Politics & Government

Nonpartisan examination of the workings of state and national institutions, including legislatures, bureaucracy, and electoral systems

State legislative term limits in Illinois? Prospects and potential impacts

Authors

The year 2007 brought unprecedented political gridlock to Illinois state government, reducing public satisfaction with the governor and General Assembly dramatically, and generating serious discussion about a draconian political reform that dates from the Progressive Era – the recall of elected officials. Only one state has adopted the recall since the 1920s, Minnesota in 1996. But since 1990, almost half the states have adopted a more invasive and significant institutional reform with a similar populist appeal – state legislative term limits.


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Wall Street weakly, or how and when Obama won the presidential race

Authors

At least as far back as spring 2007, some observers regarded the 2008 presidential election as a foregone conclusion. With President Bush’s approval rating hovering around 35 percent and large majorities of the public unhappy about the situation in Iraq, anything but a booming economy would make the Democratic nominee’s job an easy one. So ran conventional wisdom.


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Picking the president by popular plurality? Prospects and partisan politics

Authors

  • Neil Baer

Post-mortems on the 2010 midterm election have quickly segued into forecasts about the 2012 presidential election. Topics under discussion include how durable and cohesive the new Republican House majority will prove to be; who should be regarded as front-runners for the Republican nomination for president; how redistricting will play out in major states and others.


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Kent Redfield is a professor emeritus of political science at the University of Illinois at Springfield. His research interests include state campaign finance, legislative redistricting, legislative behavior, policy analysis and municipal government and special districts. A former legislative staff member himself, Redfield joined UIS in 1979 and directed the Illinois Legislative Staff Internship Program for the next 20 years. He spent a dozen years leading the Sunshine Project, which focused on documenting the role of money in politics, particularly in Illinois. The project led to creation of an online database to track political contributions that is maintained by the Illinois Campaign for Political Reform.

In retirement, Redfield continues to work on campaign finance and other political issues. He is the author or co-author of several books and frequently offers analysis and observation on the state's politcal atmosphere for news media across the state.

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Christopher Z. Mooney is the W. Russell Arrington Professor of State Politics in the Department of Political Science at the University of Illinois at Springfield. He served as director of IGPA from 2013 through mid-2017. He studies comparative U.S. state politics, with special focus on state legislatures and is a noted experts on term limits legislation. In September 2017, he was elected to a two-year term as president of the State Politics and Policy Organize Section of the American Political Science Association (APSA). From 2001 to 2007, Mooney was the founding editor of the top academic journal in his field, State Politics and Policy Quarterly. In honor of his scholarly contributions to the study of state politics, in 2010, the Section endowed the Christopher Z. Mooney Award, bestowed annually for the best PhD dissertation in the field. In 2012, that section of the APSA presented Mooney with its Career Achievement Award.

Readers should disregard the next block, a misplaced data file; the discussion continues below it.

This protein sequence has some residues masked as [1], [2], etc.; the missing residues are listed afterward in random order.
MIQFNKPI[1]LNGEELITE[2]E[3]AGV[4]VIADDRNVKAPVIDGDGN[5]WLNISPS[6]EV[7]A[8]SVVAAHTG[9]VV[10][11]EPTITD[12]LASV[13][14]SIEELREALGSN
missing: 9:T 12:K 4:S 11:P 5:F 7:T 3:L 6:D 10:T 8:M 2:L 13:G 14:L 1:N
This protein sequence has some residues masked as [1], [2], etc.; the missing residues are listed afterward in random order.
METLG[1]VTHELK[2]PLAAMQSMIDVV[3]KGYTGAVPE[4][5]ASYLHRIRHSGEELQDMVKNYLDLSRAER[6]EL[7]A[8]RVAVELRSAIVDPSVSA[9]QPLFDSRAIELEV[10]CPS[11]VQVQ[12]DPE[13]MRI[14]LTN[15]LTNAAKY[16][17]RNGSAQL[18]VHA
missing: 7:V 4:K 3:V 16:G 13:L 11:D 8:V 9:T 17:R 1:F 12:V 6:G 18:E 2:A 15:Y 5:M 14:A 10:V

The main focus of Mooney’s research involves the study of state politics and policy in the United States. In particular, Mooney’s work deals with state legislatures,, lawmaking, and morality policymaking. He is currently working on a long-term project exploring how state legislators think about cause and effect in public policy. He also is the co-author of one of the leading undergraduate textbooks in his field, State and Local Politics: Institutions and Reform, published by Wadsworth/Cengage.

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James Kuklinski’s primary interests include the nature and quality of citizen decision-making, the relationship between public opinion and legislative policymaking, and the use of experiments in social scientific research.


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Brian Gaines's research deals with all aspects of elections, electoral rules, and public opinion. Some of his recent work has dealt with campaign-finance fraud, pros and cons of convenience voting, inference from survey experiments, and assessing bias in electoral maps, and has appeared in such outlets as the American Statistician, American Journal of Political Science, Journal of Politics, Political Analysis, and State Politics and Policy Quarterly.  He has published op eds in many newspapers in Illinois, the San Jose Mercury News, and the Wall Street Journal. He follows politics in the United States, Canada, the UK, Germany, and, to a lesser extent, Europe and Australia. Two of his major projects at present are a multi-nation survey about parties and partisanship and a study of public opinion about fairness in taxes.

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